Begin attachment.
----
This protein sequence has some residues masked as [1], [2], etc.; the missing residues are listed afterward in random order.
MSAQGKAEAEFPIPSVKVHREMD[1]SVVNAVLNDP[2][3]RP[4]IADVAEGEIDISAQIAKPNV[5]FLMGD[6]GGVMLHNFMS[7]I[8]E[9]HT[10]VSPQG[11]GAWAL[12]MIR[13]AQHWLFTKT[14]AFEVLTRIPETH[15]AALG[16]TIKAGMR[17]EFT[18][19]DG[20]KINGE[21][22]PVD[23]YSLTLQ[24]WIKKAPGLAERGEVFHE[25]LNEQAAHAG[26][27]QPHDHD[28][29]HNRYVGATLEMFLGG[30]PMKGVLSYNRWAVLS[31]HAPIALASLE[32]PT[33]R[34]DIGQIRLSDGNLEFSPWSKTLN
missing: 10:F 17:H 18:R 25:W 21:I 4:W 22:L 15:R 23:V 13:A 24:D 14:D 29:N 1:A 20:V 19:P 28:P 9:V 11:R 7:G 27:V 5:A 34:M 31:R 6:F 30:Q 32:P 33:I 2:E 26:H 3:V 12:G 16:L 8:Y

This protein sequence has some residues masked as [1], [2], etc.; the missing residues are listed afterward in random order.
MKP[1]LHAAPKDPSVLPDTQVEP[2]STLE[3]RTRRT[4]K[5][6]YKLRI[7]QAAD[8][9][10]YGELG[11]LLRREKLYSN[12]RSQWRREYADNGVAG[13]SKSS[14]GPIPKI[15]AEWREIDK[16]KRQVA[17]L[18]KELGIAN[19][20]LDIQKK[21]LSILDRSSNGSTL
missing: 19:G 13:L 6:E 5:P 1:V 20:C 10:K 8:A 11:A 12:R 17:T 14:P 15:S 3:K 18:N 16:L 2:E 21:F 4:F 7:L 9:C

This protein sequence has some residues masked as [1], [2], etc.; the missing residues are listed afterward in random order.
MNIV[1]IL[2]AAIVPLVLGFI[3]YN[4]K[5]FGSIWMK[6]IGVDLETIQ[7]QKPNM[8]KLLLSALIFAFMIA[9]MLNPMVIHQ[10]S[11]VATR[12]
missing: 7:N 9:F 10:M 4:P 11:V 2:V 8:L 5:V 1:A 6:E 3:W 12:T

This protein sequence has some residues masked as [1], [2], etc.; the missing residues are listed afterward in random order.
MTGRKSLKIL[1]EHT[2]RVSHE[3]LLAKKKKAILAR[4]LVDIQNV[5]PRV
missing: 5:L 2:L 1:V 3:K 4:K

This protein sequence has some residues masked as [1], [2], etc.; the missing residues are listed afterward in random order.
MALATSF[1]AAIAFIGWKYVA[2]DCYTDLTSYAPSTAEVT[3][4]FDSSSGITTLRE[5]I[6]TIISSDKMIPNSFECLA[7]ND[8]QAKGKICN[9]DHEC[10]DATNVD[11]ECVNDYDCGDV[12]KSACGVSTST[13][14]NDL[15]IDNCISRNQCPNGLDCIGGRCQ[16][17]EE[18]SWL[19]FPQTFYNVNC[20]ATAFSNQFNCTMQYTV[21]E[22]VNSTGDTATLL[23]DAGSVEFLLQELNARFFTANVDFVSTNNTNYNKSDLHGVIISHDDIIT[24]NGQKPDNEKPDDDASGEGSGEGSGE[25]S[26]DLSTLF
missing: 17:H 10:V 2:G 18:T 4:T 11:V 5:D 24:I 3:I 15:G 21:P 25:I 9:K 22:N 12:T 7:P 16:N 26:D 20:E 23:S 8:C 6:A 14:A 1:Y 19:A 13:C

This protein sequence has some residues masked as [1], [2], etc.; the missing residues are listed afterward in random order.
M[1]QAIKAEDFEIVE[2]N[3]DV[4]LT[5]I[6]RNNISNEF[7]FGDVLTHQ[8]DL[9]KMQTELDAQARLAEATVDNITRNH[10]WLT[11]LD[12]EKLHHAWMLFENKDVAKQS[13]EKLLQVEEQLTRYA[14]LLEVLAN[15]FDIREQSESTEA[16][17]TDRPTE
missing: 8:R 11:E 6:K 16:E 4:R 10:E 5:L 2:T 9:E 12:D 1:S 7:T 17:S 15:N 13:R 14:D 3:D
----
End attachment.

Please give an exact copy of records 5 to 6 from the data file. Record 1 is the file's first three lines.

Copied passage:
This protein sequence has some residues masked as [1], [2], etc.; the missing residues are listed afterward in random order.
MALATSF[1]AAIAFIGWKYVA[2]DCYTDLTSYAPSTAEVT[3][4]FDSSSGITTLRE[5]I[6]TIISSDKMIPNSFECLA[7]ND[8]QAKGKICN[9]DHEC[10]DATNVD[11]ECVNDYDCGDV[12]KSACGVSTST[13][14]NDL[15]IDNCISRNQCPNGLDCIGGRCQ[16][17]EE[18]SWL[19]FPQTFYNVNC[20]ATAFSNQFNCTMQYTV[21]E[22]VNSTGDTATLL[23]DAGSVEFLLQELNARFFTANVDFVSTNNTNYNKSDLHGVIISHDDIIT[24]NGQKPDNEKPDDDASGEGSGEGSGE[25]S[26]DLSTLF
missing: 17:H 10:V 2:G 18:T 4:T 11:V 5:D 24:I 3:I 15:G 21:P 25:I 9:K 22:N 12:T 7:P 16:N 26:D 20:E 23:S 8:C 6:A 14:A 1:Y 19:A 13:C

This protein sequence has some residues masked as [1], [2], etc.; the missing residues are listed afterward in random order.
M[1]QAIKAEDFEIVE[2]N[3]DV[4]LT[5]I[6]RNNISNEF[7]FGDVLTHQ[8]DL[9]KMQTELDAQARLAEATVDNITRNH[10]WLT[11]LD[12]EKLHHAWMLFENKDVAKQS[13]EKLLQVEEQLTRYA[14]LLEVLAN[15]FDIREQSESTEA[16][17]TDRPTE
missing: 8:R 11:E 6:K 16:E 4:R 10:E 5:L 2:T 9:E 12:D 1:S 7:T 17:S 15:N 13:R 14:D 3:D